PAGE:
Stem Cell Treatment For Stroke

by Malc on February 5, 2011

A colony of embryonic stem cells, from the H9 ...

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The use of stem cells for stroke and other serious diseases has massive potential. In the UK, the company ReNeuron has proceeded to human clinical trials for treating ischaemic stroke – the most common type – with stem cells.

In this treatment, a stroke patient receives local anaesthetic and stem cells are injected through a tiny tube into the area of the brain affected by the stroke. In other words, the area with dead and damaged cells.

In the trial a total of twelve patients will be treated. In December 2010 the first patient to receive treatment passed 28 days without a problem, and ReNeuron were given the go-ahead to treat the other 2 patients in the first cohort. In due course the remaining 9 will receive treatment in the same way – assuming results on the other 3 continuing to be problem-free.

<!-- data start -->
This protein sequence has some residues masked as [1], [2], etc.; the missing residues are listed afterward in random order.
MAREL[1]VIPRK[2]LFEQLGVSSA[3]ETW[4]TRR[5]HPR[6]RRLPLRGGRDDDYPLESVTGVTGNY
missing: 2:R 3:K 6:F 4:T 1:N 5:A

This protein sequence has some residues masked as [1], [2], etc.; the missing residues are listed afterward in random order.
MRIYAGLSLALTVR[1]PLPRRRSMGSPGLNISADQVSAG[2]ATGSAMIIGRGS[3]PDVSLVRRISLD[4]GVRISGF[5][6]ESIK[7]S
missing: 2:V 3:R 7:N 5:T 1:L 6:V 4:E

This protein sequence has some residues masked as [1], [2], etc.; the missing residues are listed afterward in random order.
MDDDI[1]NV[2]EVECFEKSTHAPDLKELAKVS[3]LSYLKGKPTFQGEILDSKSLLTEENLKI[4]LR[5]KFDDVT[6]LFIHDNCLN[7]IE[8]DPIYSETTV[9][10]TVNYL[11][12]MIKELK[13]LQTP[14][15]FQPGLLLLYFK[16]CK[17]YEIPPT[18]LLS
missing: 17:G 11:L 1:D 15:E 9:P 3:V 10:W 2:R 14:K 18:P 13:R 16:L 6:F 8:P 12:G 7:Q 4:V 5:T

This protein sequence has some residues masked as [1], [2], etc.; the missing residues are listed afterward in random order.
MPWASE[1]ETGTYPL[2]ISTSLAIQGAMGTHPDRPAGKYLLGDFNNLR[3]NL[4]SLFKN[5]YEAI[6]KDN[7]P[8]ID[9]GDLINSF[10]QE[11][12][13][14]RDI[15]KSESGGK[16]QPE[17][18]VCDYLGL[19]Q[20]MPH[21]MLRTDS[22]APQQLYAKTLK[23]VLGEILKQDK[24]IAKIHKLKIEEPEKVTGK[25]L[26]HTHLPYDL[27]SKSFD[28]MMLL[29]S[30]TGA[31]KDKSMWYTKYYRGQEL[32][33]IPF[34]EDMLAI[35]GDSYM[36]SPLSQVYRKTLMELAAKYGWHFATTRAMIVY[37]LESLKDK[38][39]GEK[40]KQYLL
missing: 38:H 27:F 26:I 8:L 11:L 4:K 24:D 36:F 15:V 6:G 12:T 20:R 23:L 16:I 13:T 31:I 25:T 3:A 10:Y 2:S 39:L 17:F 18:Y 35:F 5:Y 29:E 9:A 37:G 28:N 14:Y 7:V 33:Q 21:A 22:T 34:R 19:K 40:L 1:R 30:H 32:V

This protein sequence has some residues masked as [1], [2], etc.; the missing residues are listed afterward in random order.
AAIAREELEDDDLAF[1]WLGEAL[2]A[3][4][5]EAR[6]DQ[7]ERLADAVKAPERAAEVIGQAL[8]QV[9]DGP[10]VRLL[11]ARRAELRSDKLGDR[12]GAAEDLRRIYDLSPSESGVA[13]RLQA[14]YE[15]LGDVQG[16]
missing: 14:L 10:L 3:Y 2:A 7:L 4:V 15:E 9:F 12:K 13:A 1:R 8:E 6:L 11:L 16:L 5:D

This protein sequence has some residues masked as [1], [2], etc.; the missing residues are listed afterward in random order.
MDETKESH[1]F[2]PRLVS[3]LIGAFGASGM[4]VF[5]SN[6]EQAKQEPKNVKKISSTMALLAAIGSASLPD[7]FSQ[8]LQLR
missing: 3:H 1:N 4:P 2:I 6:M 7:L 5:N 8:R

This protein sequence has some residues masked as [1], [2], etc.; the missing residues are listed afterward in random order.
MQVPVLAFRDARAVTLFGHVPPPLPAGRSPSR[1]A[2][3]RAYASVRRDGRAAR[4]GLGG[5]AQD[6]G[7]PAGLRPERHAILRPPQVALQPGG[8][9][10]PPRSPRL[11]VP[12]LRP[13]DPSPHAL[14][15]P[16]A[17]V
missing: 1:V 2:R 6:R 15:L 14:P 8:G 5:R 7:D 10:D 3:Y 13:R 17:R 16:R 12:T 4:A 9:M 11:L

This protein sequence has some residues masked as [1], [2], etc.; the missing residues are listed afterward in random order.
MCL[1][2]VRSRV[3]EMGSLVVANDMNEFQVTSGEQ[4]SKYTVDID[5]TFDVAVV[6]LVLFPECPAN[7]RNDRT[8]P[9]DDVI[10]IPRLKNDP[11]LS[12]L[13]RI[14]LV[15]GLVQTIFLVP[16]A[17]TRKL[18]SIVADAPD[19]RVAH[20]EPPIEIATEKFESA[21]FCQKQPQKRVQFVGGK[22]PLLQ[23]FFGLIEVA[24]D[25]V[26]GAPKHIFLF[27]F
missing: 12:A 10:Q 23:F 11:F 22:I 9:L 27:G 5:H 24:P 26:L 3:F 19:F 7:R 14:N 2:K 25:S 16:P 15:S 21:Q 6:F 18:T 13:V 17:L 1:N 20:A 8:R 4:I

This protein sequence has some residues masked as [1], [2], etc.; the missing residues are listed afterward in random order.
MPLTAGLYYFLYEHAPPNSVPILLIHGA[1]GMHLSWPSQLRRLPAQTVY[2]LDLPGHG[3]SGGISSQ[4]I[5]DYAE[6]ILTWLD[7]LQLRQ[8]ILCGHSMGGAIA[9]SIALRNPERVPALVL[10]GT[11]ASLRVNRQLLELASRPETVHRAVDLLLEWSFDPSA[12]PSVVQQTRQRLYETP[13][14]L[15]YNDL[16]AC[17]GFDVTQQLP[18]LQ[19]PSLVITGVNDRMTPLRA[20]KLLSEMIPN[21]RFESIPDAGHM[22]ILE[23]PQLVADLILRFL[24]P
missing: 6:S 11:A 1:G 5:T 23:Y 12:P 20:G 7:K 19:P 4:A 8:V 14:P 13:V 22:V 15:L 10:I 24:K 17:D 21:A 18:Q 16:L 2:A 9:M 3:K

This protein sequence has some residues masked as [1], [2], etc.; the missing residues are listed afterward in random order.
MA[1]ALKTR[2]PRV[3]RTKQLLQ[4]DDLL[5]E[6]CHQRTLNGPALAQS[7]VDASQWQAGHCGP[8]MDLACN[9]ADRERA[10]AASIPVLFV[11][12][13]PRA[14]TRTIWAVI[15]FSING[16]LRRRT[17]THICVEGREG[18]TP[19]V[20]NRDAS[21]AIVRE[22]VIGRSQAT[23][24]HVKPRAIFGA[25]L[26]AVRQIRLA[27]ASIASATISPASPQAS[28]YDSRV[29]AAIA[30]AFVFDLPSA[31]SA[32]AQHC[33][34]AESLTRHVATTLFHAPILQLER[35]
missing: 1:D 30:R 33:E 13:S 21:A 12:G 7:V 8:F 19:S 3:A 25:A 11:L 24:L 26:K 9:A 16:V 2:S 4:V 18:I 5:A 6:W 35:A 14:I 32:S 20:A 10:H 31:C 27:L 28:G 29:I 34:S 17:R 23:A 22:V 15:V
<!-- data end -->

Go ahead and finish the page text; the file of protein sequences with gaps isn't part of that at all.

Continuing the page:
A successful result to this trial for stroke patients will give a huge boost to the company and to UK stem cell research in general.

Use of stem cells has massive potential. The public are wary about the implications for this type of research right now. But this concern is misplaced. In 10-20 years we will all be wondering why is took so long to get this type of therapy in mainstream use, when we see the huge amount of pain and suffering it can avoid.

ReNeuron are based in Guildford, Surrey.

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